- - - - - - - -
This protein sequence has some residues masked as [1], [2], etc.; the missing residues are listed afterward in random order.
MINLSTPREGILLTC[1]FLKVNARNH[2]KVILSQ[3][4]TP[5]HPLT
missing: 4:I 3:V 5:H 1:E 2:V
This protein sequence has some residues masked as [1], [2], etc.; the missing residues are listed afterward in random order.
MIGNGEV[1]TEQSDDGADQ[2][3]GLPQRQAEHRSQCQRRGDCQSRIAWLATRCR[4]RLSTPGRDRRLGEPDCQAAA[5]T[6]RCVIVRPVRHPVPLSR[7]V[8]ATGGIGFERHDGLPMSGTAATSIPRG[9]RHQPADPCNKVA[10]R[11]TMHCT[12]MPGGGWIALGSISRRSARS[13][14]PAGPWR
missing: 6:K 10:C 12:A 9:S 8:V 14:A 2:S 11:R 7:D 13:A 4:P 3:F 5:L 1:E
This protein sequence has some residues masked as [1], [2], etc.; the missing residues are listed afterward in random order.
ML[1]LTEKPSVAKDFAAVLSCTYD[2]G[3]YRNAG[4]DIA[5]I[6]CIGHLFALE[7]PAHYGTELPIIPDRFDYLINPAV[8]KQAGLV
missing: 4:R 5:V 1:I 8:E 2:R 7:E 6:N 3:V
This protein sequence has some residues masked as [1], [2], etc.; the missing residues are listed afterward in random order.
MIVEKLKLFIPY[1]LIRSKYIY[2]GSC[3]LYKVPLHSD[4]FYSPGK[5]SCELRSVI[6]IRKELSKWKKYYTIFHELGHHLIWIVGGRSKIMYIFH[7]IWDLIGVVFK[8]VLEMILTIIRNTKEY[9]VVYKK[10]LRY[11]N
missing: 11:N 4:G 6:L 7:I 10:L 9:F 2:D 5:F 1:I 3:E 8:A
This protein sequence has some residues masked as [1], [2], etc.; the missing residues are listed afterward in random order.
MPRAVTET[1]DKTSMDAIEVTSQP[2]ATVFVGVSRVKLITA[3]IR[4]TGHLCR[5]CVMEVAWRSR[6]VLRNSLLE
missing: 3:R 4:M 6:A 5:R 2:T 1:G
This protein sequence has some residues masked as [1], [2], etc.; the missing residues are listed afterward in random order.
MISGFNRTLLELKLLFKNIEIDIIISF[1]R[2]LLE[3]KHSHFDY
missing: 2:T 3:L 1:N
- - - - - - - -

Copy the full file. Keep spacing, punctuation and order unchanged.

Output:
This protein sequence has some residues masked as [1], [2], etc.; the missing residues are listed afterward in random order.
MINLSTPREGILLTC[1]FLKVNARNH[2]KVILSQ[3][4]TP[5]HPLT
missing: 4:I 3:V 5:H 1:E 2:V
This protein sequence has some residues masked as [1], [2], etc.; the missing residues are listed afterward in random order.
MIGNGEV[1]TEQSDDGADQ[2][3]GLPQRQAEHRSQCQRRGDCQSRIAWLATRCR[4]RLSTPGRDRRLGEPDCQAAA[5]T[6]RCVIVRPVRHPVPLSR[7]V[8]ATGGIGFERHDGLPMSGTAATSIPRG[9]RHQPADPCNKVA[10]R[11]TMHCT[12]MPGGGWIALGSISRRSARS[13][14]PAGPWR
missing: 6:K 10:C 12:A 9:S 8:V 14:A 2:S 11:R 7:D 13:A 4:P 3:F 5:L 1:E
This protein sequence has some residues masked as [1], [2], etc.; the missing residues are listed afterward in random order.
ML[1]LTEKPSVAKDFAAVLSCTYD[2]G[3]YRNAG[4]DIA[5]I[6]CIGHLFALE[7]PAHYGTELPIIPDRFDYLINPAV[8]KQAGLV
missing: 4:R 5:V 1:I 8:E 2:R 7:E 6:N 3:V
This protein sequence has some residues masked as [1], [2], etc.; the missing residues are listed afterward in random order.
MIVEKLKLFIPY[1]LIRSKYIY[2]GSC[3]LYKVPLHSD[4]FYSPGK[5]SCELRSVI[6]IRKELSKWKKYYTIFHELGHHLIWIVGGRSKIMYIFH[7]IWDLIGVVFK[8]VLEMILTIIRNTKEY[9]VVYKK[10]LRY[11]N
missing: 11:N 4:G 6:L 7:I 10:L 9:F 2:D 5:F 1:I 3:E 8:A
This protein sequence has some residues masked as [1], [2], etc.; the missing residues are listed afterward in random order.
MPRAVTET[1]DKTSMDAIEVTSQP[2]ATVFVGVSRVKLITA[3]IR[4]TGHLCR[5]CVMEVAWRSR[6]VLRNSLLE
missing: 3:R 4:M 6:A 5:R 2:T 1:G
This protein sequence has some residues masked as [1], [2], etc.; the missing residues are listed afterward in random order.
MISGFNRTLLELKLLFKNIEIDIIISF[1]R[2]LLE[3]KHSHFDY
missing: 2:T 3:L 1:N